• Electromyography (EMG) shows how well muscles respond to electrical signals transmitted by nearby nerves. The electrical activity of the muscle is displayed on a screen. A response that is slower or weaker than usual suggests damage to the nerve or muscle. This test is often done at the same time as nerve conduction studies
  • Quantitative sensory testing (QST) uses the response to stimuli, such as pressure, vibration, and temperature, to check for neuropathy. QST is increasingly used to recognize sensation loss and excessive irritability of nerves
  • A check of heart rate variability shows how the heart responds to deep breathing and to changes in blood pressure and posture
  • An ultrasound uses sound waves to produce an image of internal organs. An ultrasound of the bladder and other parts of the urinary tract, for example, can show how these organs preserve a normal structure and whether the bladder empties completely after urination.

 

Prognosis of Diabetic Neuropathy

The prognosis for diabetic neuropathy depends largely on how well the underlying condition of diabetes is handled. Treating diabetes may halt progression and improve symptoms of the neuropathy, but recovery is slow.

Neuropathy can cause a significant burden on your life. Severe symptoms at night may contribute to sleep deprivation and depressive syndromes. Pain may also impede your overall quality of life, general activity, mobility, employment, social activities and necessitate greater use of health services.

 

How is it treated?

Treatment of diabetic neuropathy is difficult and often requires a multidisciplinary (i.e. multiple factors) approach. Most treatment methods do not provide full relief of symptoms. At present, treatment alleviates pain and can control some associated symptoms, but reversal of the underlying process is rare.

General measures

Strict glycaemic (blood sugar) control with diet and medication is important to slow progression of disease. It is important not only to have good average control, but also to avoid large fluctuations in blood sugar levels. This may reduce severity of symptoms. In addition, your doctor may educate you regarding other risk factors for neuropathy. You should try to stop smoking and ensure any co-morbid conditions such as high blood pressure and high cholesterol are well under control. It is important you take your recommended medications for your diabetes and other conditions as prescribed.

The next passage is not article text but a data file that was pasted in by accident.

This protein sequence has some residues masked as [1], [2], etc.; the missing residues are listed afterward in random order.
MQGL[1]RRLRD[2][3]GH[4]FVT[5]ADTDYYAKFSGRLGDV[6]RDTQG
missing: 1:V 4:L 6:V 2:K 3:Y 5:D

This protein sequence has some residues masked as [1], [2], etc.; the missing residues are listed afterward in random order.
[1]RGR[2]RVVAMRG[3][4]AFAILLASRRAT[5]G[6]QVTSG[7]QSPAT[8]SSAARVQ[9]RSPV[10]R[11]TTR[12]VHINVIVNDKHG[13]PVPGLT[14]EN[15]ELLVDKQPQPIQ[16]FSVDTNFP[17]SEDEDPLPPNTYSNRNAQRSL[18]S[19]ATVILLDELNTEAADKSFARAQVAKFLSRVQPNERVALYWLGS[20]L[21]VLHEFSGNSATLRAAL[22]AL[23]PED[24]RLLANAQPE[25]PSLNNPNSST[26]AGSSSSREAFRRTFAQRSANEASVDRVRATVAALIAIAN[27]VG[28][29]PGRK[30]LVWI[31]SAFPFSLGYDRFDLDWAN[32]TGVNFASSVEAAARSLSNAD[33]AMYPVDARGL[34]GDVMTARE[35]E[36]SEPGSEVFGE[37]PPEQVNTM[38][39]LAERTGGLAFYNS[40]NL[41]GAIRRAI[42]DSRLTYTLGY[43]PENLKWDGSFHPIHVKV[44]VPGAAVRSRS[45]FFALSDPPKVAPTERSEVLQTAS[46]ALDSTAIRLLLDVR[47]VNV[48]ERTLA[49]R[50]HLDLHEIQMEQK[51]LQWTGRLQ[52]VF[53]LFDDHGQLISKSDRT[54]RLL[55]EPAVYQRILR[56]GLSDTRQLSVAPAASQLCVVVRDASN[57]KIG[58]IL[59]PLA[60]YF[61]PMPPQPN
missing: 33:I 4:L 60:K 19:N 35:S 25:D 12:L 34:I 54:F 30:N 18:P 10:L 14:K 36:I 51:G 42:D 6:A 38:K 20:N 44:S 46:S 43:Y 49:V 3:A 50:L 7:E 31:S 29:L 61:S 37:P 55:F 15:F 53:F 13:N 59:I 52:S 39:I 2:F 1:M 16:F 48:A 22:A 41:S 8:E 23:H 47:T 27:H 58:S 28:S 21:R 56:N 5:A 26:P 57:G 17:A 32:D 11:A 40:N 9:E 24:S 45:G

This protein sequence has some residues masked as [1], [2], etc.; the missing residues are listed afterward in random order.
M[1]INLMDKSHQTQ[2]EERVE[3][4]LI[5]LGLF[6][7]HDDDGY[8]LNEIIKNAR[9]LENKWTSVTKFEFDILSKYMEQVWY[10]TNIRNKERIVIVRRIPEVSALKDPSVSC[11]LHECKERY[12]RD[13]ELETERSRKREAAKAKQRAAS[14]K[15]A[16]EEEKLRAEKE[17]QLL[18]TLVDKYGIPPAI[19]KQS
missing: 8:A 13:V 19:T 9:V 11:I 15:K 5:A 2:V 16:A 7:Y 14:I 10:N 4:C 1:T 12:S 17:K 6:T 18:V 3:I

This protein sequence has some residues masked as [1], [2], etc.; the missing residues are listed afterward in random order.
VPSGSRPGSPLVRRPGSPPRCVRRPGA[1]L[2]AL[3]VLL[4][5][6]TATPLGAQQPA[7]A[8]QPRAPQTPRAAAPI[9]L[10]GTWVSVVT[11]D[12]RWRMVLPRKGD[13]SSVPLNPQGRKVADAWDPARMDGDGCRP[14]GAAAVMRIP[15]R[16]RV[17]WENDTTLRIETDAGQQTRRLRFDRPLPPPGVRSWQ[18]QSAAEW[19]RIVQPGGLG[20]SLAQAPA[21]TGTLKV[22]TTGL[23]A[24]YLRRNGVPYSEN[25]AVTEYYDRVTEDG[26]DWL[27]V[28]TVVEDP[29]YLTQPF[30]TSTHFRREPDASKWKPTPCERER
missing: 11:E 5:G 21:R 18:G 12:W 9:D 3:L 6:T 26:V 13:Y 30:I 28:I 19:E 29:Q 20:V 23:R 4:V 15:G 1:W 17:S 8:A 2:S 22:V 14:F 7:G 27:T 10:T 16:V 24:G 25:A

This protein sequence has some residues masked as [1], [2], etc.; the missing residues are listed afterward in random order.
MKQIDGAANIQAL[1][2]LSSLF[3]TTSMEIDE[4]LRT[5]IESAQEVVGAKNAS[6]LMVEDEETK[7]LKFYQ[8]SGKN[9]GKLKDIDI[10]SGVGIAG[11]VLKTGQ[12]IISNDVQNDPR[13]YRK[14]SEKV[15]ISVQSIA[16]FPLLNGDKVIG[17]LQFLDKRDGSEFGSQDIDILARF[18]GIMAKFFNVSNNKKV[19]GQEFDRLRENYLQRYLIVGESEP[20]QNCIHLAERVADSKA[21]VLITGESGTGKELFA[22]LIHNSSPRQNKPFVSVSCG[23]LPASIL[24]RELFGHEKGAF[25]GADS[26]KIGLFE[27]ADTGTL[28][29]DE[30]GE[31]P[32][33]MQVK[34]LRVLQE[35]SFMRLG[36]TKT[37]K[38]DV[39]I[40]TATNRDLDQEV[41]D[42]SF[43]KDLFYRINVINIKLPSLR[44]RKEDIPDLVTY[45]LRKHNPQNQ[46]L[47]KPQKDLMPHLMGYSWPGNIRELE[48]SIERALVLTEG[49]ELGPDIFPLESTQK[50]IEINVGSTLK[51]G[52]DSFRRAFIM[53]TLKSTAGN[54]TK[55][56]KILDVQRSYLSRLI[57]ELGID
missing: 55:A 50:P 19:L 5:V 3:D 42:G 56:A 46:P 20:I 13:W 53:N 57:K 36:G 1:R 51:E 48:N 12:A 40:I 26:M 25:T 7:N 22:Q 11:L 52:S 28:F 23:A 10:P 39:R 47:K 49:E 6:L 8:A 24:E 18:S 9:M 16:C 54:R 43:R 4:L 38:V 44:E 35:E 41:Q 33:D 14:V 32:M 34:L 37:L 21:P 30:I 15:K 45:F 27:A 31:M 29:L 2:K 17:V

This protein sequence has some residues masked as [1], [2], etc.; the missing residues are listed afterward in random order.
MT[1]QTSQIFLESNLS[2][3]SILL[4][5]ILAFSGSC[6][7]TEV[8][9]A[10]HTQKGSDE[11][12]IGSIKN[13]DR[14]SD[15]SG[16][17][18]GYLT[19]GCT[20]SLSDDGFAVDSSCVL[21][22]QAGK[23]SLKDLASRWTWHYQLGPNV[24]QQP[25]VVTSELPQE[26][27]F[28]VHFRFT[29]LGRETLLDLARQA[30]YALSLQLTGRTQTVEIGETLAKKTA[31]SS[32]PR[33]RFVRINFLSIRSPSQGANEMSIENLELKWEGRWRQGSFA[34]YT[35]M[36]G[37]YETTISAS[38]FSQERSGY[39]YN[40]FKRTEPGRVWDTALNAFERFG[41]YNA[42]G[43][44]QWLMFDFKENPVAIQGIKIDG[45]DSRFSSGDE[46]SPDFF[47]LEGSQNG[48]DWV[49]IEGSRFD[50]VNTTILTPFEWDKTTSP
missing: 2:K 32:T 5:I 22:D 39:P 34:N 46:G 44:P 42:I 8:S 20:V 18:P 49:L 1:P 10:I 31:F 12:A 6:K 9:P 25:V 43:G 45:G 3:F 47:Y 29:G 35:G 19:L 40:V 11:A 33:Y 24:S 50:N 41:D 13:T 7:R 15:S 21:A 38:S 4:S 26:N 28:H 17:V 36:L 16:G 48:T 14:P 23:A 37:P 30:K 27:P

If peripheral neuropathy is present, then good foot care with referral to a podiatrist can help to prevent development of complications such as ulcers.

Symptomatic management

A wide range of medications including analgesics, tricyclic antidepressants, local anaesthetics and some anticonvulsant medications may be prescribed for relief of neuropathic pain.

Anticonvulsant medications are now considered the best treatments to relieve symptoms of diabetic neuropathy. Overall they are the most effective agents with the lowest side effects. Typical treatments include gabapentin (Neurontin) and pregabalin (Lyrica). The latter is generally well tolerated and may cause less sedation than gabapentin.

More traditional anticonvulsants such as carbamazepine (Tegretol) and sodium valproate (Epilim) may also be effective. Of the tricyclic antidepressants, amitriptyline (Endep), imipramine and clomipramine have been shown to be most effective in the management of neuropathic pain. They are inexpensive but can be associated with several side effects, including dry mouth, blurred vision and urinary retention.

Analgesics such as opiates and tramadol have been used to treat neuropathic pain, with varying success.

Some patients find relief with topical therapies such as capsaicin cream. This may have side effects including local irritation (burning or rash), coughing or sneezing, and accidental irritation to other body parts.

Non-pharmacological methods of pain relief include walking regularly, taking warm baths, or using elastic stockings to help relieve leg pain.

Autonomic neuropathy

Symptoms of autonomic neuropathy should be managed individually. Some pharmacological agents are available, for example oral sildenafil for erectile dysfunction or metoclopramide for problems with digestion.

Disease modifying therapies

Numerous drugs have been trialled with the aim of reversing the underling disease process. Examples include aldose reductase inhibitors (such as ranirestat), alpha-lipoic acid, gamma-linoleic acid, and nerve growth factor. However, no agent has been found that can reliably halt progression of disease.

 


 

References